Retirement was never the end of the road for Langley resident Marie Plakos. It was only the beginning of a new chapter.
Plakos was always keen on photography. When she concluded her life as a school superintendent, she spent her free time honing her skills while traveling the globe. What started as a hobby became a full-time job of sorts, and now her photography career looks to be picking up steam after she booked an exhibition at a museum with a recognizable namesake.
Plakos has landed a one-woman photo exhibition at the Jimmy Carter Presidential Library and Museum in Atlanta, Ga. for her series, “Our Sister’s Keeper.” The project captures images of women and girls in developing countries around the world. She agrees with Carter that the abuse of women and girls worldwide is the most important issue of our times.
Plakos said she read Carter’s book, “A Call to Action,” and reached out to the former president. He responded and they cultivated a professional relationship of mutual interest. They shared each other’s views of raising awareness of human rights abuses, she said. Later, the museum elected to feature her work.
The exhibition opens Sept. 13 and will run until late December.
Her series includes evocative images of women and children from India, Ghana, Peru and Chiapas, Mexico. The photos were taken over the past seven years while traveling the globe with her husband, John. The two chose places off the beaten path and away from hotspots popular with Western travelers. That was due to Plakos’ interest in her other hobby as a textile artist, and her husband’s background working across the world as a cultural attaché. While traveling as a textile artist, Plakos realized she was more drawn to something else: the women behind the textiles.
“I found as I was looking at the textiles and the work that women would do in these cultures, I noticed how hard their lives were and how impoverished the conditions a lot of the women were living in,” Plakos said. “I became interested in finding out more about their lives and health-involved issues with women.”
Plakos aims to capture much more than simply the lives of women in developing countries. Her photo series evokes powerful feelings of persistence and various emotions, and highlights the strength of the women in her images. Her style features a backdrop of the often impoverished setting, but she focuses on the subject by blurring the background. While her work touches upon human rights issues involving women and girls, it highlights the strength and beauty of her subjects.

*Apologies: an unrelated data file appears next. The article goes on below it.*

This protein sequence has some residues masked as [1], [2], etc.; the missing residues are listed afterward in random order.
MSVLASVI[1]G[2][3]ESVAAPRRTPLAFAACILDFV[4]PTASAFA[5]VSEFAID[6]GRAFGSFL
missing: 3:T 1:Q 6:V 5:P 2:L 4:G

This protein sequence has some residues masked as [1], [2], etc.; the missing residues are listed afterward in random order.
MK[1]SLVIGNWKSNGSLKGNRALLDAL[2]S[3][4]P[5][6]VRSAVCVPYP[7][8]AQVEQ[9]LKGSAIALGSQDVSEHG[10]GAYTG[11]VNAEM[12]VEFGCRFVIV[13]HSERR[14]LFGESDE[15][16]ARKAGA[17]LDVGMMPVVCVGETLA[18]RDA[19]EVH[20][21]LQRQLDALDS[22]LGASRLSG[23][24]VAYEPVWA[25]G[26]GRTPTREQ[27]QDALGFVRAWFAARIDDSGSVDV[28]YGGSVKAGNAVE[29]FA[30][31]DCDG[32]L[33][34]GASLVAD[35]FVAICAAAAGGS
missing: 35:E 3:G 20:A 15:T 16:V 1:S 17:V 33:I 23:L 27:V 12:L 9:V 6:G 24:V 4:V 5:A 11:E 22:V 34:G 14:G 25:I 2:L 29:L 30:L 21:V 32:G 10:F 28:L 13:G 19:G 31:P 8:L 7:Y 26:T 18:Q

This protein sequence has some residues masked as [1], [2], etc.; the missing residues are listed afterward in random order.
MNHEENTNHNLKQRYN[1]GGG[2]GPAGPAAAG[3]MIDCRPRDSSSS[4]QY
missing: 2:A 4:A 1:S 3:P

“She is an extraordinarily talented photographer — her work is primarily what I consider street photography and she photographs people in their natural environment,” said Tom Hanify, a working member of the Whidbey Art Gallery. “She has a style that emphasizes the women and mutes the background.”
In addition to the countries included in the exhibition, Plakos has snapped images in countries such as Kenya, Indonesia and China. She and her husband travel about four times a year, for three to four weeks at a time. It’s fair to say they’re seasoned travelers who do well in foreign environments — they try to blend in with the locals and make them comfortable. In doing so she comes away with very raw and natural images of people going about their every day lives.
“Marie has a wonderful way of interacting with people,” John Plakos said. “It’s sincere and comes from the heart and I’m extremely proud of the work she produces.”
Marie Plakos’ work has elements of photojournalism. In her previous photo books and for her current series, she writes accompanying pieces that further tell the story of the women in her photos. Her writing includes anecdotes and background of the places and people, and takes readers into the lives of her subjects.
One such example is her work from the Gambaga witch camps in a remote region of northern Ghana. Although short, her writing is sweet and offers viewers a first-person account of the shock she experienced when she discovered women were still being accused of witchcraft. She provides a background of the town’s history, how it functions and what the accused women do for work.
“Once again, I found commonality between two seemingly different societies,” Plakos writes on her website. “The Western world seems content to warehouse our seniors. The creature comforts may be more in evidence, but where is the compassion? Where is the caring?”
Plakos said she found solace in the strength of the women she photographs. Her subjects generally did most of the brunt work in the villages, including building the homes, cooking the food and weeding while the men did things such as watch the livestock. Yet throughout it all, she managed to capture their happiness in intimate moments.
And she hopes that touches people’s hearts.
Plakos’ work can be found at http://www.oursisterskeeper.org/.